Integrating Predictions of Deep-Sea Coral and Sponge Habitat with Ocean Mapping and Exploration Offshore the US West Coast – An Example from the EXPRESS Campaign

Matthew D Poti1,2, Curt Whitmire3, Laurie Bauer1,2, Joseph J Bizzarro4,5, M. Elizabeth Clarke6, Michael Coyne1,2, Meredith Everett6,7, Lisa Gilbane8, Thomas F. Hourigan9, Tom Laidig4, Abigail Powell6,7, Arliss J Winship1,2 and Mary Yoklavich4, (1)NOAA National Centers for Coastal Ocean Science, Silver Spring, MD, United States, (2)CSS, Inc., Fairfax, VA, United States, (3)NOAA Northwest Fisheries Science Center, Monterey, CA, United States, (4)NOAA Southwest Fisheries Science Center, Santa Cruz, CA, United States, (5)University of California Santa Cruz, Santa Cruz, United States, (6)NOAA Northwest Fisheries Science Center, Seattle, WA, United States, (7)Lynker Technologies LLC/NWFSC, Seattle, WA, United States, (8)Bureau of Ocean Energy Management, Los Angeles, CA, United States, (9)NOAA Fisheries Service, Deep Sea Coral Research & Technology Program, Silver Spring, MD, United States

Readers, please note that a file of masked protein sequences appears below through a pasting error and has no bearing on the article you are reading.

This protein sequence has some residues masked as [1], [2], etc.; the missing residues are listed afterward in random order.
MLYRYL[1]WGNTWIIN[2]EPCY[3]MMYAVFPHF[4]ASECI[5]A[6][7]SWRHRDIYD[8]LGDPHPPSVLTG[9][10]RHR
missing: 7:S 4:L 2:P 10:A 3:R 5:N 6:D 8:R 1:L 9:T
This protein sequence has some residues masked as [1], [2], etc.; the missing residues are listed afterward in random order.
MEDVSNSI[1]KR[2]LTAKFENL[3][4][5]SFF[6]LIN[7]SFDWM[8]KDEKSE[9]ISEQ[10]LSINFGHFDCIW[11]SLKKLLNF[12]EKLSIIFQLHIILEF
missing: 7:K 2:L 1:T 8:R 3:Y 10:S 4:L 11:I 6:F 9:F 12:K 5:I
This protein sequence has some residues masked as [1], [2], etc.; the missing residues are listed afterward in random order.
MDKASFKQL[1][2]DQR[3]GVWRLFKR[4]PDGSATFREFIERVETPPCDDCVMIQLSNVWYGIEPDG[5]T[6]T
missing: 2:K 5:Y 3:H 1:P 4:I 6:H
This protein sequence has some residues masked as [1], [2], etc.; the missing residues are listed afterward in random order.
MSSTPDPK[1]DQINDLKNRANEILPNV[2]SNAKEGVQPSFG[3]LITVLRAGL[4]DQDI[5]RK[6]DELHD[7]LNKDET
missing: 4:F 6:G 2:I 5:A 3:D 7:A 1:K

Information about the spatial distribution of vulnerable marine ecosystems, including deep-sea coral and sponge (DSCS) habitat, is critical for making environmentally sound decisions related to offshore activities such as commercial fishing and energy development. Spatial predictive modeling is a cost-effective tool for identifying potential DSCS habitat in broad areas where data are often sparse. In addition to providing information for managing marine resources, models can identify potential targets for ocean mapping and exploration. Data from field surveys can then be used for model validation and to create new models. Integrating predictive models with ocean mapping and exploration in this manner can provide an iterative research approach that supports conservation and management of DSCS and advances the knowledge of DSCS ecology. As part of the Expanding Pacific Research and Exploration of Submerged Systems (EXPRESS) campaign, partners at the National Oceanic and Atmospheric Administration (NOAA), the Bureau of Ocean Energy Management (BOEM), and the US Geological Survey (USGS) demonstrated this approach for the area offshore the US West Coast. Models predicting areas of suitable habitat were developed for ~50 DSCS taxa. Model outputs included maps of the predicted distributions of suitable habitat and spatially explicit depictions of prediction uncertainty. During an October 2018 cruise on NOAA Ship Bell Shimada, predictions of suitable habitat for DSCS were used to select locations for surveys with an autonomous underwater vehicle and a remotely operated vehicle at 12 sites where fishing restrictions have been modified by the Pacific Fishery Management Council to protect essential fish habitat for groundfish. In addition to providing baseline information about these sites to support management, annotations of DSCS occurrences from these surveys have been used to test the performance of the models. This data will also be included in updated models of DSCS habitat in support of ongoing and future management and exploration priorities.